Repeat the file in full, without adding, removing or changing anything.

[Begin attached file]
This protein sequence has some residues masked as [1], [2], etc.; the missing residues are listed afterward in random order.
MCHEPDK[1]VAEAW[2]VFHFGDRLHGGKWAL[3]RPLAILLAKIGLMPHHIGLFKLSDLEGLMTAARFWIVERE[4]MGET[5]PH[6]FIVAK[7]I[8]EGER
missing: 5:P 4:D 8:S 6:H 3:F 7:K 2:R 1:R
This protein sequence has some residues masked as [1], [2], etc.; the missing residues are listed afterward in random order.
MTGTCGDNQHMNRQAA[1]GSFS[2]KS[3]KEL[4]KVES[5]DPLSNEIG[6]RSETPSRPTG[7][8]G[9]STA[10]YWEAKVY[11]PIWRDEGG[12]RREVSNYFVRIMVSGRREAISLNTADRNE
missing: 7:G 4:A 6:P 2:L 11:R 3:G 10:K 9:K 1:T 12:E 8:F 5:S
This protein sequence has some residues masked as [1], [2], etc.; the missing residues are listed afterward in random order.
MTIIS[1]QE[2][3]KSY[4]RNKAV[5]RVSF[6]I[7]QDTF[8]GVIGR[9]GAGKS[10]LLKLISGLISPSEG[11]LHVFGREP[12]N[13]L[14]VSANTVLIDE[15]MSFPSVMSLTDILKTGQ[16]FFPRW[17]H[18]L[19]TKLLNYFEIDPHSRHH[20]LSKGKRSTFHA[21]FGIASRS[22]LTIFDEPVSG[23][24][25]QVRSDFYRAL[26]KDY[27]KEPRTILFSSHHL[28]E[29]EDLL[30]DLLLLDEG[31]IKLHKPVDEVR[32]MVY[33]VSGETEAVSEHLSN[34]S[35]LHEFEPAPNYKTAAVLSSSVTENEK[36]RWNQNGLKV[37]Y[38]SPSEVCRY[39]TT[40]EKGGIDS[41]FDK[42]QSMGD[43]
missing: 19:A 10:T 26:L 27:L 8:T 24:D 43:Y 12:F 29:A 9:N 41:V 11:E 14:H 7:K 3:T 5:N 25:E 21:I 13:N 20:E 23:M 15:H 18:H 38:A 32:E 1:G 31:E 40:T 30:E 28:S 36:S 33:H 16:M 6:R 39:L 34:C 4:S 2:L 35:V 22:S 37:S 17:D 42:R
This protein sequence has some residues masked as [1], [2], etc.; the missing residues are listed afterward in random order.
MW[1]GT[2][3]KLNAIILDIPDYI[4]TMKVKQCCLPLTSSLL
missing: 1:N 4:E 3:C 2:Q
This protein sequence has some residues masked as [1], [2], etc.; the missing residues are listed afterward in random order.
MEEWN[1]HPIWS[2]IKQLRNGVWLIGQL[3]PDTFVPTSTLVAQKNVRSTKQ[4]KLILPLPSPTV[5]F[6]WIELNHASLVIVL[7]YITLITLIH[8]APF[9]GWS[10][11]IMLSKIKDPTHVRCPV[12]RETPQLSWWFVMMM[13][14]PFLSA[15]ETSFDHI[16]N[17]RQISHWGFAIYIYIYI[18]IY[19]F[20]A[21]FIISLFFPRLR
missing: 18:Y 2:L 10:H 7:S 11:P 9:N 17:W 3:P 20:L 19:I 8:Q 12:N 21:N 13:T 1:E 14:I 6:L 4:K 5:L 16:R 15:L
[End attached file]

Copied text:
This protein sequence has some residues masked as [1], [2], etc.; the missing residues are listed afterward in random order.
MCHEPDK[1]VAEAW[2]VFHFGDRLHGGKWAL[3]RPLAILLAKIGLMPHHIGLFKLSDLEGLMTAARFWIVERE[4]MGET[5]PH[6]FIVAK[7]I[8]EGER
missing: 5:P 4:D 8:S 6:H 3:F 7:K 2:R 1:R
This protein sequence has some residues masked as [1], [2], etc.; the missing residues are listed afterward in random order.
MTGTCGDNQHMNRQAA[1]GSFS[2]KS[3]KEL[4]KVES[5]DPLSNEIG[6]RSETPSRPTG[7][8]G[9]STA[10]YWEAKVY[11]PIWRDEGG[12]RREVSNYFVRIMVSGRREAISLNTADRNE
missing: 7:G 4:A 6:P 2:L 11:R 3:G 10:K 9:K 1:T 12:E 8:F 5:S
This protein sequence has some residues masked as [1], [2], etc.; the missing residues are listed afterward in random order.
MTIIS[1]QE[2][3]KSY[4]RNKAV[5]RVSF[6]I[7]QDTF[8]GVIGR[9]GAGKS[10]LLKLISGLISPSEG[11]LHVFGREP[12]N[13]L[14]VSANTVLIDE[15]MSFPSVMSLTDILKTGQ[16]FFPRW[17]H[18]L[19]TKLLNYFEIDPHSRHH[20]LSKGKRSTFHA[21]FGIASRS[22]LTIFDEPVSG[23][24][25]QVRSDFYRAL[26]KDY[27]KEPRTILFSSHHL[28]E[29]EDLL[30]DLLLLDEG[31]IKLHKPVDEVR[32]MVY[33]VSGETEAVSEHLSN[34]S[35]LHEFEPAPNYKTAAVLSSSVTENEK[36]RWNQNGLKV[37]Y[38]SPSEVCRY[39]TT[40]EKGGIDS[41]FDK[42]QSMGD[43]
missing: 19:A 10:T 26:L 27:L 8:T 24:D 43:Y 12:F 29:A 9:N 41:V 11:E 14:H 7:K 3:T 5:N 25:E 21:I 13:N 20:E 23:M 15:H 18:H 38:A 32:E 1:G 31:E 40:T 30:E 28:S 36:S 33:H 16:M 6:R 39:L 34:C 4:S 2:L 35:V 22:S 37:S 17:D 42:R
This protein sequence has some residues masked as [1], [2], etc.; the missing residues are listed afterward in random order.
MW[1]GT[2][3]KLNAIILDIPDYI[4]TMKVKQCCLPLTSSLL
missing: 1:N 4:E 3:C 2:Q
This protein sequence has some residues masked as [1], [2], etc.; the missing residues are listed afterward in random order.
MEEWN[1]HPIWS[2]IKQLRNGVWLIGQL[3]PDTFVPTSTLVAQKNVRSTKQ[4]KLILPLPSPTV[5]F[6]WIELNHASLVIVL[7]YITLITLIH[8]APF[9]GWS[10][11]IMLSKIKDPTHVRCPV[12]RETPQLSWWFVMMM[13][14]PFLSA[15]ETSFDHI[16]N[17]RQISHWGFAIYIYIYI[18]IY[19]F[20]A[21]FIISLFFPRLR
missing: 18:Y 2:L 10:H 7:S 11:P 9:N 17:W 3:P 20:L 19:I 8:Q 12:N 21:N 13:T 1:E 14:I 6:L 4:K 5:L 16:R 15:L